Pressure observations by the curiosity rover: Initial results

A. M. Harri*, M. Genzer, O. Kemppinen, H. Kahanpää, J. Gomez-Elvira, J. A. Rodriguez-Manfredi, R. Haberle, J. Polkko, W. Schmidt, H. Savijärvi, J. Kauhanen, E. Atlaskin, M. Richardson, T. Siili, M. Paton, M. De La Torre Juarez, C. Newman, S. Rafkin, M. T. Lemmon, M. MischnaS. Merikallio, H. Haukka, Javier Martin-Torres, María-Paz Zorzano, V. Peinado, R. Urqui, A. Lapinette, Anthony Scodary, T. Mäkinen, L. Vazquez, N. Rennõ, REMS/MSL Science Teams

*Corresponding author for this work

Research output: Contribution to journalArticlepeer-review

73 Citations (Scopus)


REMS‐P, the pressure measurement subsystem of the Mars Science Laboratory (MSL) Rover Environmental Measurement Station (REMS), is performing accurate observations of the Martian atmospheric surface pressure. It has demonstrated high data quality and good temporal coverage, carrying out the first in situ pressure observations in the Martian equatorial regions. We describe the REMS‐P initial results by MSL mission sol 100 including the instrument performance and data quality and illustrate some initial interpretations of the observed features. The observations show both expected and new phenomena at various spatial and temporal scales, e.g., the gradually increasing pressure due to the advancing Martian season signals from the diurnal tides as well as various local atmospheric phenomena and thermal vortices. Among the unexpected new phenomena discovered in the pressure data are a small regular pressure drop at every sol and pressure oscillations occurring in the early evening. We look forward to continued high‐quality observations by REMS‐P, extending the data set to reveal characteristics of seasonal variations and improved insights into regional and local phenomena.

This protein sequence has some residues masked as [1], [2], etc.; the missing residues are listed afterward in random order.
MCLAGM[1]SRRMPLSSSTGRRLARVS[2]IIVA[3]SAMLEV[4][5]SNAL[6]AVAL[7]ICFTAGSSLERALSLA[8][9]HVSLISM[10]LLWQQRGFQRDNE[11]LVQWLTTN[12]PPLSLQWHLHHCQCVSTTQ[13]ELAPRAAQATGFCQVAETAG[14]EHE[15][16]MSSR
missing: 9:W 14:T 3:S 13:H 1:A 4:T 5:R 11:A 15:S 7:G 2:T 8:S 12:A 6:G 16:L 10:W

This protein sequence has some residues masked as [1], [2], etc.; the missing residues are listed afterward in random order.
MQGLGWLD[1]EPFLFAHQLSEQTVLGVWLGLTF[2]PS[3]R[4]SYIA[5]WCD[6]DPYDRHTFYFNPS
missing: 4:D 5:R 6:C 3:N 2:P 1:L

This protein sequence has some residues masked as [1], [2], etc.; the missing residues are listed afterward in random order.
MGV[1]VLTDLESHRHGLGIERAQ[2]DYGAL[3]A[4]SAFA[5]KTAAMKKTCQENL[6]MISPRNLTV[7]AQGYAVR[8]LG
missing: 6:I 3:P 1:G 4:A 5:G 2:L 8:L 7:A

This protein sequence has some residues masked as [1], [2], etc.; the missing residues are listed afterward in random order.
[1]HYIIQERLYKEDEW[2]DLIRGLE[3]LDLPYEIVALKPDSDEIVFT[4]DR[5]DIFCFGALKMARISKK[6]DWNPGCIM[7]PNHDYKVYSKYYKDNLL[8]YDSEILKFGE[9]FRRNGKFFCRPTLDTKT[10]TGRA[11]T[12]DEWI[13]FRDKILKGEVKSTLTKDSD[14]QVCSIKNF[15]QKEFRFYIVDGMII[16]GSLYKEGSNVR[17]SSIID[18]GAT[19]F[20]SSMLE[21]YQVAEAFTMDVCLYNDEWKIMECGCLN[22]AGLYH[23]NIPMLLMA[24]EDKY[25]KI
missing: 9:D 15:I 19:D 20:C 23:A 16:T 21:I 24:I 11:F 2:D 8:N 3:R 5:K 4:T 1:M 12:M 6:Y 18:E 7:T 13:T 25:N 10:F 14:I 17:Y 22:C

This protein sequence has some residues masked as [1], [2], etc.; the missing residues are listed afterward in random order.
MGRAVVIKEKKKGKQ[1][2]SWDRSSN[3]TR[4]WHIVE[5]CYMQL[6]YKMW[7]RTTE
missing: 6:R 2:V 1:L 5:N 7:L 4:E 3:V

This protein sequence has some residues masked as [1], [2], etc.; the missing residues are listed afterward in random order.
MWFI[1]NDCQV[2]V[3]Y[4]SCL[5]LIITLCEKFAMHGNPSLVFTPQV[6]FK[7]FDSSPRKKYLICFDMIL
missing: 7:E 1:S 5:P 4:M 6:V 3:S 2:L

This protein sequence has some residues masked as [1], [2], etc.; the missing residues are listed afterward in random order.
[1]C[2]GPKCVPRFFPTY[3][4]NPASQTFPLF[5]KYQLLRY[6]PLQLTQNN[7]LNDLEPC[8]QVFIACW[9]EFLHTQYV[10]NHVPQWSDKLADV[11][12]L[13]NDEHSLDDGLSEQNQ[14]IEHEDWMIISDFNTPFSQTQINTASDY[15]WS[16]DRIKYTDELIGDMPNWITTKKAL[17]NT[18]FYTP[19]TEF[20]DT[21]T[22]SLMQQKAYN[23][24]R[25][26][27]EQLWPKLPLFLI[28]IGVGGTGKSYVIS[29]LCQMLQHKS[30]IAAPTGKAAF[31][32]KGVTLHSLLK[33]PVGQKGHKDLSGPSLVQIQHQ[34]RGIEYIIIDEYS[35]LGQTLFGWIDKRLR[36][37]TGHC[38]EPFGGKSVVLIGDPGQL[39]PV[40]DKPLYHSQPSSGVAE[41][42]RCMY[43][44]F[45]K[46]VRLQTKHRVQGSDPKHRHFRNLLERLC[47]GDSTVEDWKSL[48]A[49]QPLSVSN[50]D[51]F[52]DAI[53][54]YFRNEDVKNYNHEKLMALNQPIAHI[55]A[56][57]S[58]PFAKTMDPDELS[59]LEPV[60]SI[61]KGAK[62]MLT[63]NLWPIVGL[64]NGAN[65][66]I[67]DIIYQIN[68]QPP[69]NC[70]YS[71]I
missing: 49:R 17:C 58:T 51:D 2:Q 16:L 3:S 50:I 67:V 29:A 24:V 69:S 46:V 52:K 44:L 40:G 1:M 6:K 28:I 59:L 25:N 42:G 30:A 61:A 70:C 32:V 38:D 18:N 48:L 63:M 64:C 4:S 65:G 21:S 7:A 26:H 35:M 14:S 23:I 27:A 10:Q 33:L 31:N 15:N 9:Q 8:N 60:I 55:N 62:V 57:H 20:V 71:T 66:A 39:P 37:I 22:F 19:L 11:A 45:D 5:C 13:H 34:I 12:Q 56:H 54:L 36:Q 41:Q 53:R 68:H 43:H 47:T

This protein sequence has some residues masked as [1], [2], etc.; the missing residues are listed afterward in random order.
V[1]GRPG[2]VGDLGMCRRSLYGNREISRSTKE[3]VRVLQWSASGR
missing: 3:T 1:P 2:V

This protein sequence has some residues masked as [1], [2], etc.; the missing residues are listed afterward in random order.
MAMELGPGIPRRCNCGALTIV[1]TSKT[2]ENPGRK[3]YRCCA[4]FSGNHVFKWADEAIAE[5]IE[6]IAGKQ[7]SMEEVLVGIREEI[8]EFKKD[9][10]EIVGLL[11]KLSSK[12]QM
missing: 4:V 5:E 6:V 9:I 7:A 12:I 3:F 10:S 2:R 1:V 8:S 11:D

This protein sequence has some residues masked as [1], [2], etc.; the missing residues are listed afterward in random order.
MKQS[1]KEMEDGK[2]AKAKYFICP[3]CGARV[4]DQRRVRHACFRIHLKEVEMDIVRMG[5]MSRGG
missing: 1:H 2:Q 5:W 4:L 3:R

Original languageEnglish
Pages (from-to)82-92
Number of pages11
JournalJournal of Geophysical Research
Issue number1
Early online date22 Jan 2014
Publication statusPublished - Jan 2014


  • atmosphere
  • diurnal tide
  • Mars
  • sensor
  • surface pressure


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